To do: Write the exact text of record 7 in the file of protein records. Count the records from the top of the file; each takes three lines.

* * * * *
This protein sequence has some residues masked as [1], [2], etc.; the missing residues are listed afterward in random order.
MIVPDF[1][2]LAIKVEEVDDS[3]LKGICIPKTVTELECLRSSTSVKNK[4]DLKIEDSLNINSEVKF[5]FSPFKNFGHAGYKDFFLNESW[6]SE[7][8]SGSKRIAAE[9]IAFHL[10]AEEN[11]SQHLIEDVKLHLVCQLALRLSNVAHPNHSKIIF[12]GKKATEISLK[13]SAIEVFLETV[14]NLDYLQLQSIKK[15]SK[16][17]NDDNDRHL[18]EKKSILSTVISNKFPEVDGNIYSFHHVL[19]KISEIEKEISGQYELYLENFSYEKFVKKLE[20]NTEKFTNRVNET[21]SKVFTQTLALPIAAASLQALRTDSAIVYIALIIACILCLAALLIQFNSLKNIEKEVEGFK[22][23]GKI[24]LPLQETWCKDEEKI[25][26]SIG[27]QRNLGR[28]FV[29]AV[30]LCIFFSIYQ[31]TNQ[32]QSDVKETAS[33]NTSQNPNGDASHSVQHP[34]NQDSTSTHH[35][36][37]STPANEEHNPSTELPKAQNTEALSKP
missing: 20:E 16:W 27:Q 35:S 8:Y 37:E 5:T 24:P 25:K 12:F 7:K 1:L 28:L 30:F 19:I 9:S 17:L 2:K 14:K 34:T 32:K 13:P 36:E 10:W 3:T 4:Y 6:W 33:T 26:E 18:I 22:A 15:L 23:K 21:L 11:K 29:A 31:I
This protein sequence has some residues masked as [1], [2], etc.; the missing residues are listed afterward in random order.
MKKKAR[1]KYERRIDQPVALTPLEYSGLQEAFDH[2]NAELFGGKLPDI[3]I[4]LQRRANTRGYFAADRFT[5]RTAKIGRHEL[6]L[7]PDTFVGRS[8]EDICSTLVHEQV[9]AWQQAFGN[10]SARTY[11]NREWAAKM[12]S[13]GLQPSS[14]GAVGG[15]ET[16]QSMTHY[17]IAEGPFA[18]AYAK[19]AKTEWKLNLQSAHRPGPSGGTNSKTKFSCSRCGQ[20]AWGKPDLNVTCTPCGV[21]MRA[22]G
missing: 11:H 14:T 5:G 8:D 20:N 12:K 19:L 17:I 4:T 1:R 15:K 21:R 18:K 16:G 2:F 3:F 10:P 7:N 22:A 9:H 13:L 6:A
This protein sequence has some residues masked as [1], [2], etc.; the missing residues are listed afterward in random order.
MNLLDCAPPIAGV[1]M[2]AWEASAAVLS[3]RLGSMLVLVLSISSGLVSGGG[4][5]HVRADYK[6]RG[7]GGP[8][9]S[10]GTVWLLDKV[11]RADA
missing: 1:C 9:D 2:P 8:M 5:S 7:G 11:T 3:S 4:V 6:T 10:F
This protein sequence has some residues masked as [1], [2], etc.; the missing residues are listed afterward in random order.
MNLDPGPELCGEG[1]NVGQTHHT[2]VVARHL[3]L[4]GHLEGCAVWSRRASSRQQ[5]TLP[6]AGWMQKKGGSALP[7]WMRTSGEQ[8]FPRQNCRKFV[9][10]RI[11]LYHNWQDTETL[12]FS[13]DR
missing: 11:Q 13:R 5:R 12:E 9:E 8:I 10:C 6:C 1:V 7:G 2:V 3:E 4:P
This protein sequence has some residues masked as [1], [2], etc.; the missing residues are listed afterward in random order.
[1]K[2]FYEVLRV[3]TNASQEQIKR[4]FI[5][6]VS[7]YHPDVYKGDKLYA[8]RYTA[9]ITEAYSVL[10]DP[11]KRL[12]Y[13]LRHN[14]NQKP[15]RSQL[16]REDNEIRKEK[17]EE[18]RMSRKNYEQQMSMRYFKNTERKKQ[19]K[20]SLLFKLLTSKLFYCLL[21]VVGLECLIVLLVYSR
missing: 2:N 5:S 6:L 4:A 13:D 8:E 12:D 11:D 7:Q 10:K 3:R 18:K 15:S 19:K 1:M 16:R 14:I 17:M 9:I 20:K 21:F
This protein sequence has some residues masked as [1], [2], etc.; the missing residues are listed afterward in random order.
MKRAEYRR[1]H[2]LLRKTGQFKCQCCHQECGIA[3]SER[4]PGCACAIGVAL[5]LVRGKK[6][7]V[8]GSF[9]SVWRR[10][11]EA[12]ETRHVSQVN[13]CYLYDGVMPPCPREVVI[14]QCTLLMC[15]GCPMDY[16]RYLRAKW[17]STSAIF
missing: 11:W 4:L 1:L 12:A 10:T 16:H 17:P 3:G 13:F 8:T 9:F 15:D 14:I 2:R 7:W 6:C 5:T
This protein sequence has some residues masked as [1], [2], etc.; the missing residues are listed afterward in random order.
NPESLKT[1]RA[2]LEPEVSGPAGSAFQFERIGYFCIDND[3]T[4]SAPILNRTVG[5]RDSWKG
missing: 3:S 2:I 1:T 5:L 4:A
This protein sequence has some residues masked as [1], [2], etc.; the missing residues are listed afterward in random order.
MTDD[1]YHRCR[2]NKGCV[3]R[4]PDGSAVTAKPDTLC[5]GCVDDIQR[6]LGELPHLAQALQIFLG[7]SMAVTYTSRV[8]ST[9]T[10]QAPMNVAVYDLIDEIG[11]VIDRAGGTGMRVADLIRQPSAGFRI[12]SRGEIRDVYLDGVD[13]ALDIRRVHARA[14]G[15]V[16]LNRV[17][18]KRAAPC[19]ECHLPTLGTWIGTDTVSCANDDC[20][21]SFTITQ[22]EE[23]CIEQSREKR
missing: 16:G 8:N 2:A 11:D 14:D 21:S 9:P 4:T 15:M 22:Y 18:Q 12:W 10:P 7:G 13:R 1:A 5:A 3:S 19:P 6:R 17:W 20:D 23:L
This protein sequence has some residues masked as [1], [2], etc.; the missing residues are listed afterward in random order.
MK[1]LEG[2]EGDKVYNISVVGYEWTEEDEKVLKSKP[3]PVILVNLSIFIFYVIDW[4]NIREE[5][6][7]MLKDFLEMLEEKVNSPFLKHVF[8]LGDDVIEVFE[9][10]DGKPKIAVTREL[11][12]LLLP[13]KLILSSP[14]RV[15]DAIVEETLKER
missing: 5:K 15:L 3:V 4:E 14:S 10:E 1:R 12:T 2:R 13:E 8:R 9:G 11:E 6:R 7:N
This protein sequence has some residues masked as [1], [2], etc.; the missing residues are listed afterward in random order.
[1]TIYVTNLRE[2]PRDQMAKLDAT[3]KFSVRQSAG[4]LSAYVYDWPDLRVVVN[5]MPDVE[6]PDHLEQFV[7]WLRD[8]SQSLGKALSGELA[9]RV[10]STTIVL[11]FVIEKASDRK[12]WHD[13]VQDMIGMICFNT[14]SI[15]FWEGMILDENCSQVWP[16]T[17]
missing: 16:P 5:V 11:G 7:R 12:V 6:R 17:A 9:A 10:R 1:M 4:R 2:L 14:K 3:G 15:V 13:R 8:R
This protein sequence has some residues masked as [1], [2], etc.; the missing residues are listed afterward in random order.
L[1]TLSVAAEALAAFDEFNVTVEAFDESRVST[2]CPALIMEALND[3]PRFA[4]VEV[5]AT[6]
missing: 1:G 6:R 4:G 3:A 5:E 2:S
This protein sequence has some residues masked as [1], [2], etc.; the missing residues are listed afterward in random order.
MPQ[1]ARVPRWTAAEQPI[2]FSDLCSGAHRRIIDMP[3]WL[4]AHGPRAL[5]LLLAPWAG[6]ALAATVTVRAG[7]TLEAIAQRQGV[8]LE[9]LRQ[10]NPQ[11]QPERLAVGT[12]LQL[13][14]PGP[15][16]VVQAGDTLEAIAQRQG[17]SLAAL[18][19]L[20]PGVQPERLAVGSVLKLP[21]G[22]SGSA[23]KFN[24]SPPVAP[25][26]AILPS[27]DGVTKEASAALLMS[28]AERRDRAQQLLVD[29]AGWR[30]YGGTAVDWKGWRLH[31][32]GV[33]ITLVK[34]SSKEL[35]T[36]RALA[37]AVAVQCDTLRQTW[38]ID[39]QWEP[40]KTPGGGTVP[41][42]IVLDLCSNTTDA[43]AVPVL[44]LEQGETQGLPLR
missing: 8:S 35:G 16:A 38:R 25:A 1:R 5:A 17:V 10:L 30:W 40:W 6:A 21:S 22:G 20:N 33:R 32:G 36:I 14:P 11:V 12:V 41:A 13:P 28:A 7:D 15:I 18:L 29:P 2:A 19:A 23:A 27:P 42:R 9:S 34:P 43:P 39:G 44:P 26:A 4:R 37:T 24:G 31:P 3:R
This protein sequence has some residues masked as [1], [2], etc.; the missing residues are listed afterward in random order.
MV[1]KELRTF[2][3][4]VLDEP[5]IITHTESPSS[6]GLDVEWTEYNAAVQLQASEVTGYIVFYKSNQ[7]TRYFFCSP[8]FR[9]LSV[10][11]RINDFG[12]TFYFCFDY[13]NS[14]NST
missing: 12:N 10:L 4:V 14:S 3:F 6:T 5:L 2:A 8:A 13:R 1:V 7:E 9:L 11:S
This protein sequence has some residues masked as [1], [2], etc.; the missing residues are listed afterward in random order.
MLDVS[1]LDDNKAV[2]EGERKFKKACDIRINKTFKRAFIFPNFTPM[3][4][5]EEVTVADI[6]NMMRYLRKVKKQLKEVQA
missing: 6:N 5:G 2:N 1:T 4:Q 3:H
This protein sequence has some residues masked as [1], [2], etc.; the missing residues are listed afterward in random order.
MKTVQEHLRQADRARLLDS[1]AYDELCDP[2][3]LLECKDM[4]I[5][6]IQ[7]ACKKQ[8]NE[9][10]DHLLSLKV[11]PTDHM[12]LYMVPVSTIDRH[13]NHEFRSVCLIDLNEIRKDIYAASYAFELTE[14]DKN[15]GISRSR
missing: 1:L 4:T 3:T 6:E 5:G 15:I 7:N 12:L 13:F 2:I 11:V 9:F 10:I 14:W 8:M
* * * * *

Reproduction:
This protein sequence has some residues masked as [1], [2], etc.; the missing residues are listed afterward in random order.
NPESLKT[1]RA[2]LEPEVSGPAGSAFQFERIGYFCIDND[3]T[4]SAPILNRTVG[5]RDSWKG
missing: 3:S 2:I 1:T 5:L 4:A